Anti-secrecy Web site WikiLeaks on Friday dumped its full unredacted archive of more than 250,000 US diplomatic cables online, drawing a furious response from its media partners.
The Web site confirmed in a message on Twitter that all 251,287 of the US embassy cables had been posted on the Internet and posted a link to a site containing the documents that can be accessed without a password.
Five media groups that worked with WikiLeaks on the first release last year — The Guardian, the New York Times, German news magazine Der Spiegel, Spanish daily El Pais and France’s Le Monde — condemned the decision to publish the cables without first deleting the names of sources who spoke to US diplomats.
“We deplore the decision of WikiLeaks to publish the unredacted [US] State Department cables, which may put sources at risk,” they said in a joint statement published in The Guardian.
“Our previous dealings with WikiLeaks were on the clear basis that we would only publish cables which had been subjected to a thorough editing and clearance process,” the statement said.
WikiLeaks had been slowly releasing the leaked documents since November and had largely worked with the media organizations, which trawled through the information to erase the names of potentially vulnerable sources.
The decision to dump the remaining documents will also anger the US, which has warned the move could endanger the lives of its sources and was irate last week when some of the cables were published with names unprotected.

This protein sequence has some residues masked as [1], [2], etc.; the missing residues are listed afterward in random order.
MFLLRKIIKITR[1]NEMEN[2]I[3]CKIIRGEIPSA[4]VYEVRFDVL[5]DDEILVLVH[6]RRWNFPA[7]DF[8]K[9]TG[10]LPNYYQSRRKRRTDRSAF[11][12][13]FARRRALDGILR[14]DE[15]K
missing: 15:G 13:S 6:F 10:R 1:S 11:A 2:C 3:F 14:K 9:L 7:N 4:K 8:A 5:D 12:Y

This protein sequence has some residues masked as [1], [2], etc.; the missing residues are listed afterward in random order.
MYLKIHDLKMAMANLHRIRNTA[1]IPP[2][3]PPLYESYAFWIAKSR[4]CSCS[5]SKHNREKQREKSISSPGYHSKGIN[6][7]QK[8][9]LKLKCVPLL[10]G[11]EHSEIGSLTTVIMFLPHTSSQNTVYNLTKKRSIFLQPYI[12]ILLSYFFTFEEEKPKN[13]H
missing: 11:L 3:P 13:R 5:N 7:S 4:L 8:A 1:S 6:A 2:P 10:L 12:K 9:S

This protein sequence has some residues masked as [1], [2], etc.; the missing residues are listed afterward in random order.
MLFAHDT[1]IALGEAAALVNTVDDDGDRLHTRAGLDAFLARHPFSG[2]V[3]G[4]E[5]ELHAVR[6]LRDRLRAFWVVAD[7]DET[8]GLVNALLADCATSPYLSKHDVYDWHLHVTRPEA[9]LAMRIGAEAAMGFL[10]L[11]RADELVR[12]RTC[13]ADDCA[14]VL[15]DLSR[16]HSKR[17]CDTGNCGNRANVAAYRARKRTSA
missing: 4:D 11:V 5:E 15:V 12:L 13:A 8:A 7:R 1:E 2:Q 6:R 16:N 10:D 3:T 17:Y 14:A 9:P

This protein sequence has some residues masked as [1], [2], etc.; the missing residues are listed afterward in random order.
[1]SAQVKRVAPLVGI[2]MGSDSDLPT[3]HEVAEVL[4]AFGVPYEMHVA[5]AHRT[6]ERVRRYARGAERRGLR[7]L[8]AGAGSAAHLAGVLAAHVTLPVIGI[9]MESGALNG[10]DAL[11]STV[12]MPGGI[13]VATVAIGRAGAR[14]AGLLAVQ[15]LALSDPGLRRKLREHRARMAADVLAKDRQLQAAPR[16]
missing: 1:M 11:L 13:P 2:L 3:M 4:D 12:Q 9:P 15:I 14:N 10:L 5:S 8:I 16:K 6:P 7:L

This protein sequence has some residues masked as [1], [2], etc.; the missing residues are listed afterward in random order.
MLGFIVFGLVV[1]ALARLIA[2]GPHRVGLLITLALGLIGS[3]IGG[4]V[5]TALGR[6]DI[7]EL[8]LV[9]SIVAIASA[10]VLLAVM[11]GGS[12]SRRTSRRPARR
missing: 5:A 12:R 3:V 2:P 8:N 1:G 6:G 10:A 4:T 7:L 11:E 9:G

“Shining a light on 45 years of US ‘diplomacy,’ it is time to open the archives forever,” WikiLeaks said in a tweet announcing the release on Friday.
Previous releases revealed the often candid views of US diplomats about foreign governments around the world and caused huge embarrassment to the US.
The Guardian said the newly published archives contained more than 1,000 cables identifying individual activists, as well as some labeled with a tag used by the US to mark sources it believed could be in danger if identified.
Meanwhile, Iraq said it would open an investigation into the alleged summary execution of 10 Iraqis, including four women and five children, by US forces in 2006, disclosed in an April 2006 US diplomatic cable released last week.
The document release came amid a row between WikiLeaks and The Guardian over who was behind last week’s release of thousands of unredacted cables.
WikiLeaks accused The Guardian of leaking the password to the archive, but the newspaper denied the allegation.
The joint statement by the five media partners on Friday said the decision to publish the full archive was the decision of WikiLeaks’ Australian frontman Julian Assange, “and his alone.”
Assange is currently living under stringent bail conditions in Britain, fighting extradition to Sweden where he is wanted for questioning over alleged rape and sexual assault.
The US Department of State said on Thursday that WikiLeaks had informed it in advance of the document releases, but ignored US appeals that making them public could endanger lives and put US national security at risk.
WikiLeaks has defended the release of the diplomatic cables as the journalistic exposure of official deception.
US soldier Bradley Manning is suspected of leaking the cables and other military documents to WikiLeaks. He was arrested in June last year while deployed in Iraq and is being held in a US military prison.